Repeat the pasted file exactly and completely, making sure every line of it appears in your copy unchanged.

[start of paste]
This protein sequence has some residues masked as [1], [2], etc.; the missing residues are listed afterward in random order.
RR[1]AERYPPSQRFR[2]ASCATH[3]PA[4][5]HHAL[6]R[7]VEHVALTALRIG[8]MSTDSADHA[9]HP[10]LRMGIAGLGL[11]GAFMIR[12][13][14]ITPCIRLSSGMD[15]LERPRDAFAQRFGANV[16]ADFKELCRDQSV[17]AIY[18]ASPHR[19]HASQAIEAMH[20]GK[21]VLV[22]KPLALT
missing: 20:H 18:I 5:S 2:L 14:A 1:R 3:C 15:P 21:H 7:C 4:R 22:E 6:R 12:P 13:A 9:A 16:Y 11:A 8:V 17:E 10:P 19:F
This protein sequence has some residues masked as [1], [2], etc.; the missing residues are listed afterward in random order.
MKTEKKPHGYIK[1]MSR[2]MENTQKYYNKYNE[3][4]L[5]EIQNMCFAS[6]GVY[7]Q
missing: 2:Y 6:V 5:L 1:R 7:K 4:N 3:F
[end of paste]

This protein sequence has some residues masked as [1], [2], etc.; the missing residues are listed afterward in random order.
RR[1]AERYPPSQRFR[2]ASCATH[3]PA[4][5]HHAL[6]R[7]VEHVALTALRIG[8]MSTDSADHA[9]HP[10]LRMGIAGLGL[11]GAFMIR[12][13][14]ITPCIRLSSGMD[15]LERPRDAFAQRFGANV[16]ADFKELCRDQSV[17]AIY[18]ASPHR[19]HASQAIEAMH[20]GK[21]VLV[22]KPLALT
missing: 20:H 18:I 5:S 2:L 14:A 1:R 3:C 15:P 21:H 7:C 4:R 22:E 6:R 12:P 13:A 9:A 16:Y 11:A 8:V 17:E 10:P 19:F
This protein sequence has some residues masked as [1], [2], etc.; the missing residues are listed afterward in random order.
MKTEKKPHGYIK[1]MSR[2]MENTQKYYNKYNE[3][4]L[5]EIQNMCFAS[6]GVY[7]Q
missing: 2:Y 6:V 5:L 1:R 7:K 4:N 3:F